Immigrants Account for $80 Billion a Year in Economic Contribution to New Jersey
In a recent article, “Immigrants in New Jersey: A Demographic and Economic Profile for the Midterms Elections,” contributing reporter Maria Frausto of the American Immigration Council writes that “[j]ust weeks before the midterm elections in New Jersey, immigration policy has emerged as a top issue for voters.”
Frausto notes that while “the political rhetoric on immigration may overlook important nuances about the complexity of this issue, it remains critical for the public to understand the contributions immigrants make to communities in New Jersey. The contributions are significant.”
According to Frausto, “[m]ore than 22 percent of New Jersey’s population was born in another country, while nearly 1 in 6 residents is a native-born U.S. citizen with at least one immigrant parent. Foreign-born residents are vital to New Jersey’s workforce, with immigrants accounting for nearly half of all workers in the computer and math sciences and roughly 44 percent of production employees.”
Moreover, immigrants in New Jersey account for 27.8 percent of the state’s labor force and have paid $13.1 billion in federal taxes and $6.5 billion in state and local taxes.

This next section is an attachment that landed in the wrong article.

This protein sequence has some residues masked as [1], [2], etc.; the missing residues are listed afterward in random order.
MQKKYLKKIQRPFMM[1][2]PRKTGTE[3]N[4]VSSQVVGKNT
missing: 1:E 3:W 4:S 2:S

With tax revenue added to the $54.6 billion that immigrants spent on New Jersey’s economy and the $3.3 billion in business revenue generated by New Jersey’s entrepreneurs, New Jersey’s immigrants contribute nearly $80 billion annually to New Jersey.
The debate on immigration truly is a top issue for voters. And yes, all voters must make their own informed decisions. It is crucial, however, that your decision is informed, with full consideration of the pros, the cons, and the impact of your vote – yes, your vote.
For more information about New Jersey’s Immigrant population, read the “American Immigration Council’s Factsheet” here. To learn more about this article or any other immigration matters, feel free to contact me at firstname.lastname@example.org.
*Figure 1 – American Immigration Council, Immigrants in New Jersey, 2017